Affordable Access

Publisher Website

The Role of Image-Guided Biopsy Targeting in Patients with Atypical Small Acinar Proliferation

The Journal of Urology
DOI: 10.1016/j.juro.2014.08.083
  • Medicine


Abstract Purpose Men diagnosed with atypical small acinar proliferation (ASAP) are counseled to undergo early re-biopsy, as their risk of prostate cancer (PCa) is high. However, random re-biopsies may not re-sample areas of concern. Magnetic resonance imaging/transrectal ultrasound (MRI/TRUS) fusion-guided biopsy offers an opportunity to accurately target, and later re-target, specific areas within the prostate. The purpose of this study is to describe the ability of MRI/TRUS fusion-guided prostate biopsy to detect PCa in areas with an initial diagnosis of ASAP. Materials and Methods From March 2007 to February 2014, 1,028 patients underwent MP-MRI of the prostate and MRI/TRUS fusion-guided biopsy. Twenty patients met the following stringent inclusion criteria: no history of PCa; index biopsy demonstrating at least one core of ASAP and benign glands in all remaining cores; fusion targeted re-biopsy with at least one targeted core directly re-sampling an area of the prostate which previously contained ASAP. Results At index biopsy, the 20 patients had a median age of 60 years (IQR 57-64) and median PSA of 5.92ng/ml (IQR 3.34-7.48). At fusion targeted re-biopsy in a median 11.6 months, 5/20 (25%, 95% CI 6.02-43.98) patients were diagnosed with PCa, all of which was primary Gleason grade 3, low-volume disease. On fusion re-biopsy, cores which directly re-targeted areas of previous ASAP detected the highest tumor burden. Conclusions When MRI/TRUS fusion-guided biopsy detects isolated ASAP on index biopsy, early re-biopsy is unlikely to detect clinically significant PCa. Cores which re-target areas of previous ASAP are more effective than random re-biopsy cores.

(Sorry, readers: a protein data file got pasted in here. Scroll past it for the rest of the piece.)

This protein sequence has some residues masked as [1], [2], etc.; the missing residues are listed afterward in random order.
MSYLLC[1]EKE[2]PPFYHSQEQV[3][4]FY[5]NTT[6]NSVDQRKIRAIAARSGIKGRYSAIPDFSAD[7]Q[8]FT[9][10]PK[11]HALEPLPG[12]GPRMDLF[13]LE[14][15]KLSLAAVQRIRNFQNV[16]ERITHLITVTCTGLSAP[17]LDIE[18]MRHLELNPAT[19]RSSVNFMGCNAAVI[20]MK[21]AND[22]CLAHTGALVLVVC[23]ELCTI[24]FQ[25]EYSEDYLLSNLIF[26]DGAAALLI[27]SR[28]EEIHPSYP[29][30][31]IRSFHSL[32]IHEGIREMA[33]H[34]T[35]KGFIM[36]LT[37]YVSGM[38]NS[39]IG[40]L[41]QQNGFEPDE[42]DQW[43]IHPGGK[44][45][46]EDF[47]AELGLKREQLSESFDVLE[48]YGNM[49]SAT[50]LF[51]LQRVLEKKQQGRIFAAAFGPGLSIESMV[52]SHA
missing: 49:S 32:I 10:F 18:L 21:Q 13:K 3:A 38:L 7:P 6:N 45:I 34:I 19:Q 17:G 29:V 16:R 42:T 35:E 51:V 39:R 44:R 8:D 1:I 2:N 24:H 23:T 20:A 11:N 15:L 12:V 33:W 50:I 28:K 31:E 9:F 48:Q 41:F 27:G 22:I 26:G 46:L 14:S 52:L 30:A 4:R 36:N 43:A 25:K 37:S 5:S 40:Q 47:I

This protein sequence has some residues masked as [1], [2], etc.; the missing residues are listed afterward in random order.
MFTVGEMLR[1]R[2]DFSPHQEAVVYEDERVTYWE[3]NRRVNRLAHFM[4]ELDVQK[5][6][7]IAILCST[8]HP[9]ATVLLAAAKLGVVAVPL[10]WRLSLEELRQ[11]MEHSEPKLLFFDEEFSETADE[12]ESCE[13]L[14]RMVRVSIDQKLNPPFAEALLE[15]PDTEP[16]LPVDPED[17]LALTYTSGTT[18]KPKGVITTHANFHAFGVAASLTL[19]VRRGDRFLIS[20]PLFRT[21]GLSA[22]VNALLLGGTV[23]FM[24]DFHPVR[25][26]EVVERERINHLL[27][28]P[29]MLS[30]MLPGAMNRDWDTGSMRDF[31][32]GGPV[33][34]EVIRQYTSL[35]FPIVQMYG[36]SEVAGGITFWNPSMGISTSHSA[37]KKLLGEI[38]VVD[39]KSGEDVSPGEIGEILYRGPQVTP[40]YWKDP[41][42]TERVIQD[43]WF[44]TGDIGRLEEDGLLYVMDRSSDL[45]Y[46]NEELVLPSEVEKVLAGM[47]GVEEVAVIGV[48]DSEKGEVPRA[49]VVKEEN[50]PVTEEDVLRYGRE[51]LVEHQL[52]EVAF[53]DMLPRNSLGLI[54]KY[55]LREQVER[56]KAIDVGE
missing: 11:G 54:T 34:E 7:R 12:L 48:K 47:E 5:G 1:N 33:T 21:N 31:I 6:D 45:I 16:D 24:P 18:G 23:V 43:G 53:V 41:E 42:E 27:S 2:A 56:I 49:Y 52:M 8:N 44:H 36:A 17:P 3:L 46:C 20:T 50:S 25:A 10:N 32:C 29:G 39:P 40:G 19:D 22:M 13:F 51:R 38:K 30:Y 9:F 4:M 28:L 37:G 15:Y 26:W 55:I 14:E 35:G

Report this publication


Seen <100 times